Sunday, September 25, 2011

Quake City sees Red

Christchurch city workers are organising to oppose the worst effects of the disaster capitalist solution to the ‘rebuilding’ of Christchurch. To recap, our analysis shows that Christchurch is a microcosm of current rightwing solutions to the impact of global crisis in Aotearoa. The NACTs have legislated for the direct cabinet rule of Christchurch in a state of emergency by CERA that will see the ‘disaster’ used as a pretext to restructure capital in the region.

This means the liquidation of much fixed capital and its re-allocation from small capitalists to the big Canterbury and national and international corporates. We saw the first move in this direction with the man-made ‘earthquake’ of the sacking of ECAN to allow big dairy farmers to grab cheap water rights. Now as we predicted, The Press reports: “The Central Christchurch recovery is under threat as quake-weary property owners start using their insurance money to buy new buildings in Auckland and overseas.”

Equally, it means the liquidation of much variable (living labour) capital as workers are shunted around, forced out of their munted homes and into the already flooded reserve army of unemployed. So now we have the worst affected Red Zone areas planned for evacuation with compensation offers for relocation at 2007 levels.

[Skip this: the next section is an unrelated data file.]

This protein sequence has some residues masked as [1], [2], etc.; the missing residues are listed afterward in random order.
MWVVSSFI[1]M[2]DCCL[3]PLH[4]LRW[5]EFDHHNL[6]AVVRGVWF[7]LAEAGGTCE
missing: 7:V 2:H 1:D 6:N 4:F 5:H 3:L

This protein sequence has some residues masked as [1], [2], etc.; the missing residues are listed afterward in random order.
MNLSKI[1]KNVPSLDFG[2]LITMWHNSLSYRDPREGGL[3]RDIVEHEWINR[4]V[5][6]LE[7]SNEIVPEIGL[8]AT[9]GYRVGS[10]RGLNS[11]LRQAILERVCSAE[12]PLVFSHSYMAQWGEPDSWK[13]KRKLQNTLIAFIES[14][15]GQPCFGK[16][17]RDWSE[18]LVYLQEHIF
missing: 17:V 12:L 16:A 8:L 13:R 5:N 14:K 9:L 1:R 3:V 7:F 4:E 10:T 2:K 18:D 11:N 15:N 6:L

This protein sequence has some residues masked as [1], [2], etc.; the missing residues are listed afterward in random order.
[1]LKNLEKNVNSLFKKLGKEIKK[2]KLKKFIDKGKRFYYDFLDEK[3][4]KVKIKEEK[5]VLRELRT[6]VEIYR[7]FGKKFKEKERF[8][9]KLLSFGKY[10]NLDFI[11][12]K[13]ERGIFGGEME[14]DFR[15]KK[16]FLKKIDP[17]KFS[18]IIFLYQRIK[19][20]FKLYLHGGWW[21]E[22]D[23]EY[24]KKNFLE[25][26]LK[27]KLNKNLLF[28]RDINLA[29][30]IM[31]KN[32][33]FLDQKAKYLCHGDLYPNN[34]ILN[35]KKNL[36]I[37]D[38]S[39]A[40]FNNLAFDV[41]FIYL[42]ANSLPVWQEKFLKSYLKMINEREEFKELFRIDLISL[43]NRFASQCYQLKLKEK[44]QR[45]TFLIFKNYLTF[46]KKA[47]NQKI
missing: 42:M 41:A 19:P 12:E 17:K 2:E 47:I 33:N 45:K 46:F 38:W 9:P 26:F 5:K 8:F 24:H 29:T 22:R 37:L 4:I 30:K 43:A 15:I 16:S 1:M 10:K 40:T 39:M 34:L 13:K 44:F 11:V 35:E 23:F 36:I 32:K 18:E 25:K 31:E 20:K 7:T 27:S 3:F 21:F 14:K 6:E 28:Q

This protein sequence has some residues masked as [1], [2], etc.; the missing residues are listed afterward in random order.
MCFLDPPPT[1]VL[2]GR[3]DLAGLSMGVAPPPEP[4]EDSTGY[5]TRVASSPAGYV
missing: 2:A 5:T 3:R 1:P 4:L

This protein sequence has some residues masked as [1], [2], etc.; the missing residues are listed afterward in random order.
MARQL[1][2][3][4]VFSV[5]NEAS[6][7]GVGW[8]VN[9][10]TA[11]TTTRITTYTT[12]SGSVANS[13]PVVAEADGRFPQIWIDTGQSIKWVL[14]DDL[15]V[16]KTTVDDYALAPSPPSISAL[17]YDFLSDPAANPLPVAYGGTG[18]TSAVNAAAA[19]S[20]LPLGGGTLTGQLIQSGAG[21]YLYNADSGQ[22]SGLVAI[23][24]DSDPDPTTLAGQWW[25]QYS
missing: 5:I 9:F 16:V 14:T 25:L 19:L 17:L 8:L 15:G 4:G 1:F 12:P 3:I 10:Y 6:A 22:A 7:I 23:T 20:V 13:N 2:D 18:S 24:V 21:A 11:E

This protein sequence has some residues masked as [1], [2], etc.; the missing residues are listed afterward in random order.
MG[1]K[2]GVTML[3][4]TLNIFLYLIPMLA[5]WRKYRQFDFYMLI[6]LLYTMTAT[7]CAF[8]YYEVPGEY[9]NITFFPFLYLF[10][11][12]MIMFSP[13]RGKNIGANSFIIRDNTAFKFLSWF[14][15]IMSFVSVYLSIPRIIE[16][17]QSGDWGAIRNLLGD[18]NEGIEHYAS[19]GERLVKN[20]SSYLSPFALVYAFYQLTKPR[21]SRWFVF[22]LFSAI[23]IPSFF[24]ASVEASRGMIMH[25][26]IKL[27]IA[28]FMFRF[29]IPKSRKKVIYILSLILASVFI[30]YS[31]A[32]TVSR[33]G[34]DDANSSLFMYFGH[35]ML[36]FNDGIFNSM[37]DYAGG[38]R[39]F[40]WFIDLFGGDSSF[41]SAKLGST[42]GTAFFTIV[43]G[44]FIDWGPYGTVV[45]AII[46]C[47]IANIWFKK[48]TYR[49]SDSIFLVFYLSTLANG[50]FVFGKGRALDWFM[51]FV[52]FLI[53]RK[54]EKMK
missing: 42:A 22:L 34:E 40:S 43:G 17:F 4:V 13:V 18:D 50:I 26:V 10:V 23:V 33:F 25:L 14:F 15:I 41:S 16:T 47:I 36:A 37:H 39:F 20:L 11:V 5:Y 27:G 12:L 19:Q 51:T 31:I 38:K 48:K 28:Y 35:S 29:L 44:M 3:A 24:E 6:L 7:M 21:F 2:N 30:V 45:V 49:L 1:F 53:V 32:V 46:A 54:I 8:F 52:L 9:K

The elite manipulation of property values through slow release of new sections is dispossessing many former home-owners in East Christchurch, especially of working-class Pakeha, Maori, Polynesians and Asians.

National Party investors and land developers have formed a neo-feudal aristocracy with "tangata whenua" - Ngāi Tahu Holdings Corporation and Ngāi Tahu Property - for direct rule through CERA that has subordinated egalitarian democracy and its vestige in the elected Christchurch City Council, which is fragmenting. The capitalist dictatorship has here become overt and very apparent, historically unconscious of the implications of its outright liquidation of social democracy in Canterbury - the major political dynamic. The reactionary nature of "political correctness" around Maori nationalism has thus been starkly revealed.

Frustration is pent-up on this and the growing range of economic issues. Another example is the rail transport proposal in the "presidential-style" Mayor's Central City Plan, which - contrary to the recovery needs of urban Rangiora, Kaiapoi, Rolleston, Hornby and Lyttelton - prioritises business demands with a brand new and expensive CBD-to-University rail link starting point. Opposition is thus becoming widespread.

After months of autocratic refusal to allow the citizens of the worst affected areas of Christchurch into the plans for their futures, they are now mobilising in their neighbourhoods and all across the Red Zone to get answers and to get full compensation. This grassroots mobilisation looks like it could become a major factor in deciding the upcoming election.

Thanks to Rik Tindall. 

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